How do you feel about the job market and the economy these days? Positive, negative, mixed?
According to a Harris Poll conducted in February, Americans have mixed feelings about the job market and economy, and the majority of us are concerned about covering our expenses this year—all understandable. Perhaps the most surprising finding is that 48 percent of Americans believe we still are in a recession.
On the subject of the economy, 32 percent expect it to be better in the coming year, 40 percent expect it to stay the same, and 28 percent expect it get worse. These numbers reportedly are similar to a year ago, when the percentages were 36, 40, and 24 respectively; however, it’s worth noting that the number who thought it would improve declined and the number who thought it would get worse grew. Not an encouraging trend.
While Congress is busy trying to right the nation’s financial ship, American households are trying to steer their own. Survey findings show that 50 percent believe their financial conditions will remain the same over the next six months (survey doesn’t address whether those conditions are good or bad), while 23 percent believe it will be better, and 27 percent believe it will get worse. Echo Boomers (those 18-36) are more likely than Matures (those 67 and older) to believe things will be better—30 percent versus 14 percent.
On the job market: “While there is still a concern about unemployment, more Americans say the job market in their region of the country is good (21 percent) than have said so since July of 2008, when 30 percent called the job market good. Although the numbers are improving, almost half of U.S. adults say that the job market in their region is bad (48 percent), while 31 percent say it is neither good nor bad.
“The improvements in the job market are encouraging, but expectations for the future are mixed. Currently, 28 percent of Americans believe the job market in their region is going to be better over the next six months, while half (52 percent) say it will remain the same. One in five (19 percent) think it will be worse. Looking back almost a year to last March, one-third of U.S. adults (33 percent) thought the job market would be getting better, half (50 percent) thought it would remain the same and 17 percent believed it would be getting worse over the next six months.”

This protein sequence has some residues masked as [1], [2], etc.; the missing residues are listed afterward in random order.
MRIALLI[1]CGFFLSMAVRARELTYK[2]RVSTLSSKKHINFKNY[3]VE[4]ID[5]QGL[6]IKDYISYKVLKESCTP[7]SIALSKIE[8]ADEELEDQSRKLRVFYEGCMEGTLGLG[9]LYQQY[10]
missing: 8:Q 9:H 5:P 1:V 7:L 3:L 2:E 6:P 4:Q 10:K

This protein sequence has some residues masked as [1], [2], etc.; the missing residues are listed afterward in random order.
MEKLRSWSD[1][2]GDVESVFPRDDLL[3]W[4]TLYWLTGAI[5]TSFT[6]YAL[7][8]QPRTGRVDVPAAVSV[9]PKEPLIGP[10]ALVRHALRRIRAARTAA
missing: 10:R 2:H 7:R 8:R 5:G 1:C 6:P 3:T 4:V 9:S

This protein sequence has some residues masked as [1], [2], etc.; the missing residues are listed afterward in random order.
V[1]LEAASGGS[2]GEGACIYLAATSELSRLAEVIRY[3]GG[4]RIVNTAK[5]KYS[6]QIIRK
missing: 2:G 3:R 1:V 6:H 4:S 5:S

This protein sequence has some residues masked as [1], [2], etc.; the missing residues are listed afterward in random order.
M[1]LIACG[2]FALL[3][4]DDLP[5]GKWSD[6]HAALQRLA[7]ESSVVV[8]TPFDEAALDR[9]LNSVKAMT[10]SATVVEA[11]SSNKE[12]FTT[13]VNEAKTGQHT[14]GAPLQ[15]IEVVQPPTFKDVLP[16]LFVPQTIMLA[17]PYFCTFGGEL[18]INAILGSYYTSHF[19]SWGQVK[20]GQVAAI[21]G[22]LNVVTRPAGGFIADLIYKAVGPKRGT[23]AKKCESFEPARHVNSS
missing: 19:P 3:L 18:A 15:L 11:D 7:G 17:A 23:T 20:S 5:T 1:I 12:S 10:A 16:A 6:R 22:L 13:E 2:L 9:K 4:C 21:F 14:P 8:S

Once again, there is a drop in the number who believe it will be better. Not an encouraging trend.
About covering those household expenses: “… expenses, such as gas, are taking a growing toll on paychecks that haven't increased very much in the past few years. A majority of Americans (57 percent) are concerned that their family's income will not be enough to cover all of their costs and expenses this year, while 43 percent are not concerned. One positive note is that this is down from the 63 percent who stated they were concerned last year.
" Not surprisingly, the higher a person's household income, the less likely they are to be concerned about covering their costs and expenses. However, it is somewhat alarming that large numbers of people even in the highest income brackets—47 percent of those who earn $75,000 to $99,999 and 37 percent of those who earn $100,000 or more—say they are concerned about meeting their costs and expenses.”
Somewhat alarming and not exactly encouraging.
Will the current discussions in Washington do anything to alter these attitudes? The Harris Poll says, “With all eyes on Washington this week for the sequester and in March as the current continuing resolution for keeping the government funded runs out, President Obama heads into these talks with Congress with mixed news. First, over one-third of Americans (36 percent) give him positive ratings on his handling of the economy which is the highest he has been since May, 2010. But almost two-thirds (64 percent) give the president negative ratings on how he is handling the economy.
"When it comes to confidence in the White House and Administration producing policies to help fix the
economic crisis, over one-third of U.S. adults (37 percent) are confident they will be able to do so, but 63 percent are not confident.”
In summation, the Harris Poll said, “… almost half (48 percent) believe the U.S. is still in a recession, and only one-quarter (24 percent) believe the U.S. has come out of a recession and the economy is growing. Until consumers feel more confident that there are policies are in place to help and that they have enough money to pay their monthly bills, they will likely hold off on spending. This will not help the economy bounce back in a steady manner.”
Here’s hoping subsequent surveys have more encouraging results. The economic malaise is getting old.
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